Church Is for Sinners
Wednesday of Pentecost 3
13 June 2018
The church claims to be the community of sinners forgiven by God through the merits of Christ. Why then should we be surprised at the sinfulness of sinners, as all true Christians continually confess they are? The Lord Jesus has taught us to pray: "Forgive us our trespasses." Unfortunately, some Christians portray themselves as morally superior to others, which hardly squares with the Bible's continual call to repentance (Mt 3:2), nor with the confession of sins we hear on the lips of Paul (Rm 7:18-19), or the other great saints (Ps 32).
This "holier-than-thou" attitude gives the church a poor reputation because it is easy to see the falsity of the claim to moral superiority. Instead, the church must portray herself as the poor little flock of those dependent on the generous forgiveness of the good Shepherd. That Shepherd is calling you to dwell in the house that bears His Name, that He might feed and pasture you. Yes, you are a sinner. Join the community forgiven by the Lover of sinners.
I am often embarrassed when people talk about Memorial Lutheran Church as my church. I have no desire for God's flock to bear my name. I certainly don't want billboards all over town with my less-than-pleasing face on them! The church should be known and identified by the mercy of Christ and His cross, through which poor sinners like me are forgiven. Could I fall from faith and bring embarrassment and offense to my Lord and my church? Certainly, but that is why I want the church to be known by the sinless Son of God, rather than her sinful pastors. The church must continue to welcome even the chief of sinners and sometimes even make those sinners their leaders, like the Apostle Paul. Remember that Paul says not that he "was" the foremost sinner, but "I am the foremost sinner" (1Ti 1:15). Paul cannot be accused of self-generated piety.
A man, thinking he was flattering me, asked, "How can you lead a church so full of hypocrites?" I quipped, "Why don't you join. You'll fit right in." This man who had no respect for God, was willing to point out the sin of others. But it is a bit like shooting fish in a barrel. Of course, the church is full of sinners! It couldn't be anything else. Jesus remains the physician for those who are sick. He has come"not to call the righteous, but sinners." The church must be and remain the hospital for those who are ever recovering and always dependent on the care of the physician of souls: Jesus.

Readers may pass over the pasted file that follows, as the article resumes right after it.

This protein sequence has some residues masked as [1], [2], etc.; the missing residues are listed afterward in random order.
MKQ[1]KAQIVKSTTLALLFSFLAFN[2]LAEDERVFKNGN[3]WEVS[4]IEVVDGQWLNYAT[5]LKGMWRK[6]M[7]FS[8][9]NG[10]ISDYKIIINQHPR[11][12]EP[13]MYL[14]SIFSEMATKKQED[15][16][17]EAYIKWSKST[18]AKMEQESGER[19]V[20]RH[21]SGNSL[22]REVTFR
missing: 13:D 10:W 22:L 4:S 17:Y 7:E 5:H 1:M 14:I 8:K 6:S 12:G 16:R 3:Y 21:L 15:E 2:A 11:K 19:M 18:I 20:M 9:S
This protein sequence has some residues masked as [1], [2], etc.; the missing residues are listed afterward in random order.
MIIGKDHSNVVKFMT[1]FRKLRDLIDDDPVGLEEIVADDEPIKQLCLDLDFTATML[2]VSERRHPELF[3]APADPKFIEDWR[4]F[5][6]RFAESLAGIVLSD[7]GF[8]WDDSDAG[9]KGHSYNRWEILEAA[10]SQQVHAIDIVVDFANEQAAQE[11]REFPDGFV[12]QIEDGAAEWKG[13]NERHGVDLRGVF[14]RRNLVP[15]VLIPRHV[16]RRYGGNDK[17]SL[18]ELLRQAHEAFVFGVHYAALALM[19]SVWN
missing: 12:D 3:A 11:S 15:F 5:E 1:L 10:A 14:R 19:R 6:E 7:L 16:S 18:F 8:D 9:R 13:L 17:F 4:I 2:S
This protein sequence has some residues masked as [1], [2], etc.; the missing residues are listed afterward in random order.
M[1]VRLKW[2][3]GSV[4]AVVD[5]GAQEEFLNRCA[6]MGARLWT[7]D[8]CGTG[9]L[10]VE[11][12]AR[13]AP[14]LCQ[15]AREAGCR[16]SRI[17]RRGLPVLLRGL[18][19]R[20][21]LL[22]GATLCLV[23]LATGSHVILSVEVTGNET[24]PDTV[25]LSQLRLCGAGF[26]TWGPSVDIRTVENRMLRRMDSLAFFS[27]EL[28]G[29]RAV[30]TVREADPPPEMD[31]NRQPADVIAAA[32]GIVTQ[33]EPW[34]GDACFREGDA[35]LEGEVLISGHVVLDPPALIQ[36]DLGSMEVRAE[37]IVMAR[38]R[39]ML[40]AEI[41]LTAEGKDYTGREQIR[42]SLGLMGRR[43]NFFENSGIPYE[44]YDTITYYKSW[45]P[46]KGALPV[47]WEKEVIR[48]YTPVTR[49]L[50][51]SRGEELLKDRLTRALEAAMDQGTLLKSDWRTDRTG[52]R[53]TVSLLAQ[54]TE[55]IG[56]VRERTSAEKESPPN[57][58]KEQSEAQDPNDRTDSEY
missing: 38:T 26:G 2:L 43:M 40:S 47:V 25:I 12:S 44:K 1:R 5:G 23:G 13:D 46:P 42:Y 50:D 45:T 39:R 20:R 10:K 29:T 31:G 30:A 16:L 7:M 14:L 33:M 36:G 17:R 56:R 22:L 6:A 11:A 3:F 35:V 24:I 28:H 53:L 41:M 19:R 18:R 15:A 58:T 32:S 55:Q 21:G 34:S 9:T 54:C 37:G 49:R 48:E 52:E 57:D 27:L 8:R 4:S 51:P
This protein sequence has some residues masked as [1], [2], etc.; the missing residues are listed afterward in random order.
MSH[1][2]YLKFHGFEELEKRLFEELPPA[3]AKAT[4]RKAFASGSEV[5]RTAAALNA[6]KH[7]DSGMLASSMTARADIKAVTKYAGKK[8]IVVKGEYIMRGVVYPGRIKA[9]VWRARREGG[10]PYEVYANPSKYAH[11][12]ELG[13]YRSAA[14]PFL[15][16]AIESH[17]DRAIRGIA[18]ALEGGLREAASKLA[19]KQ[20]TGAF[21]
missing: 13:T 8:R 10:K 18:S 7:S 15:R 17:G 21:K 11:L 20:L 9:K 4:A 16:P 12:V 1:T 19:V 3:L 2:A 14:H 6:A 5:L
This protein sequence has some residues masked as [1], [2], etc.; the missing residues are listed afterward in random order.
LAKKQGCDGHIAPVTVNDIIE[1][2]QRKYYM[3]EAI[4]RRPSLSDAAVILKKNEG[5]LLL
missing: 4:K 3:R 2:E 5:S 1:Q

Rev. Dr. Scott R. Murray
Memorial Lutheran Church

   Martin Luther
"Christ did not come to judge and destroy, but to give Himself for the salvation of sinners. Therefore let no sinner lose hope. Rather let the one despair who does not want to be a sinner, as the self-righteous. The sinner has the opportunity to hope because 'Christ has come.' Like the devil, the law of Moses condemns. We do not need Christ to condemn us, nor was He sent to condemn. Yet we receive Him this way because we have neither read nor understood Scripture.
"'Of whom I am the foremost' (1Ti 1:15). Here there was an argument; that is: 'I consider myself the chief for the sake of humility.' He said this in all seriousness. 'I know of no greater sinner in the church.' David was a great one, but Paul perpetrated more than David, who neither persecuted doctrine nor misled. Let the text stand then. So Paul is saying: 'I comfort all sinners. I stand here to sustain you. None of you can compare himself with me.'"

Martin Luther, Lectures on 1 Timothy, 1.15
Matthew 9:9-13

As Jesus passed on from there, he saw a man called Matthew sitting at the tax booth, and he said to him, "Follow me." And he rose and followed him.
And as Jesus reclined at table in the house, behold, many tax collectors and sinners came and were reclining with Jesus and his disciples. And when the Pharisees saw this, they said to his disciples, "Why does your teacher eat with tax collectors and sinners?"
But when he heard it, he said, "Those who are well have no need of a physician, but those who are sick. Go and learn what this means, 'I desire mercy, and not sacrifice.' For I came not to call the righteous, but sinners." (ESV)
Lord Jesus Christ, I will gladly go up to Your house where You dwell by Word and Baptism and Supper. Rescue me from the hypocrisy that accuses others of hypocrisy. Call me continually to repentance that I might abide with the community of sinners forgiven by Your generous and overflowing grace. Help me to call those who are living in darkness and in the shadow of death into Your forgiving light. Amen.
For the family of Steve Lund, whom our Lord Jesus Christ called to be with Him in heaven, that they might grieve as those who believe in freedom from suffering for those who die in the faith
For Anastasia Murray, that she would experience a recovery of health and strength at the hands of a gracious God
For Eileen Esget, who is recovering from a heart attack, that the Lord of the church would keep her and grant her healing
For the Church and her pastors; for teachers, deaconesses, and other church workers, that the Lord Jesus would empower them to proclaim His suffering to those who are suffering
Art: Albrecht DURER, The Adoration of the Trinity (1511)
Memorial Lutheran Church
© Scott Murray 2018
Memorial Lutheran Church, 5800 Westheimer Rd., Houston, TX 77057
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